Sen. Conrad Burns (R-Mont.), a folksy former radio announcer and livestock auctioneer, talked his way into a major campaign controversy this week when he repeated a racial slur and said that living with blacks in Washington "is a hell of a challenge."

Burns apologized on Thursday for the comments and defended his record on civil rights, but the incident that occurred Wednesday during a visit to the Bozeman Daily Chronicle newspaper mushroomed into front-page news across Montana yesterday as Burns campaigned for a second term in the Senate.

According to an account published in the Daily Chronicle, Burns was chatting with one of the paper's editors when he related an anecdote about an elderly Montana rancher who asked him: "Conrad, how can you live back there {in Washington, D.C.} with all those niggers?" Asked by the editor how he responded to the man, Burns said he had told him that it was "a hell of a challenge."

On Thursday, Burns's office issued an apology. "I deeply regret having related a story from the campaign trail which could have been interpreted that I share racist views," Burns said in the statement. "Such views are inappropriate and belong in the past and that was the context in which the story was told. But more importantly, they are views which I do not condone and do not share."

Despite the apology, Burns came under fire from Montana human rights activists and his Democratic opponent, former law school dean Jack Mudd. A recent statewide poll had Burns ahead by as much as 15 points in his bid to become the first Montana Republican ever to win a second term in the Senate.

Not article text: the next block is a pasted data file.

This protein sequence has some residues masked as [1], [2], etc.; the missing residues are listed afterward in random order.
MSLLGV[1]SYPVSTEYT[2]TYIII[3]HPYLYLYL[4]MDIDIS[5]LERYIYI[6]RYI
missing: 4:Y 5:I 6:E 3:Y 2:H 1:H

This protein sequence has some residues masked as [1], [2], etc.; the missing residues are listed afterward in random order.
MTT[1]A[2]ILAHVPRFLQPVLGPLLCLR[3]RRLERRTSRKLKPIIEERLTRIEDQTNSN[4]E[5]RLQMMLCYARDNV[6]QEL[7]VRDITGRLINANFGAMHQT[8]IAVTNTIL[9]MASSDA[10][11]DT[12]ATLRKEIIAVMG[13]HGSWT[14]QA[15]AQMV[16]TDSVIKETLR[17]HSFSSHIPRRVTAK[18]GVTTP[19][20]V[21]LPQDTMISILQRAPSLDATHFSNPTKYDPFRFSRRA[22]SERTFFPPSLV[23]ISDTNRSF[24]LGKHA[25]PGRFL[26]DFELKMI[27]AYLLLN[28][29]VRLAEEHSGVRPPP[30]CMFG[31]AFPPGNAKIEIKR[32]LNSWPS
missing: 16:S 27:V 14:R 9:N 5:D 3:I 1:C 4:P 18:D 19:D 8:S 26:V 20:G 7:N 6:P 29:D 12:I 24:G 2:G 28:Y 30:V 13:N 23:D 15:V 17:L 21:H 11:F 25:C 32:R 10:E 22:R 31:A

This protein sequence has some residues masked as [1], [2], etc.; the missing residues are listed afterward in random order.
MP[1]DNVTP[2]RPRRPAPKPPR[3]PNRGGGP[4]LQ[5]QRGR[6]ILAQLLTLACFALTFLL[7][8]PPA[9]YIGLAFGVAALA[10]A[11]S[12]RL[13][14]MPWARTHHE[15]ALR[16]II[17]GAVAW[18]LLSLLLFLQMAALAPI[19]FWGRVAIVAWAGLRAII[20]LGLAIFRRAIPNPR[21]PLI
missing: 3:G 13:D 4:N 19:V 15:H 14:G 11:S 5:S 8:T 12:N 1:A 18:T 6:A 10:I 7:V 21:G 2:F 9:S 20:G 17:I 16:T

Terming Burns's statement "offensive" and "outrageous," Mudd said the incident reflects poorly on a state that is characterized by tolerance. "We are not that way in this state," he said. "We are a tolerant people."

After his discussion with the Daily Chronicle editor, Burns was asked by the paper why he had not told the rancher he disapproved of the use of a racial slur. "I don't know, I never give it much thought," said Burns, the paper quoted him as saying. "Those are not my words." Burns also elaborated on his remark that living with blacks is a challenge, saying, "It's always a challenge when you bring different cultures and beliefs together."

The 1990 census found 2,381 blacks among Montana's 800,000 people, or 0.3 percent. Sixty-six percent of the District of Columbia is black.

A former Yellowstone County commissioner, Burns won his Senate seat in a 1988 upset of the Democratic incumbent, John Melcher. In a legislative body often known for pomposity and self-importance, Burns has stood out. "The Almanac of American Politics" describes him as "almost a stereotypical easterner's version of a western politician: He picks his teeth with a pocketknife, chews tobacco, and tells deadpan jokes."

Burns, who is the ranking Republican on the Senate Appropriations Committee's subcommittee on the District of Columbia, ignited a similar controversy three years ago. After passage of a civil rights bill in November 1991, Burns told several lobbyists outside the Senate chamber that he was going to attend a slave auction. He later explained he was referring to the common Montana practice of holding auctions in which people are auctioned off to perform chores and other personal work.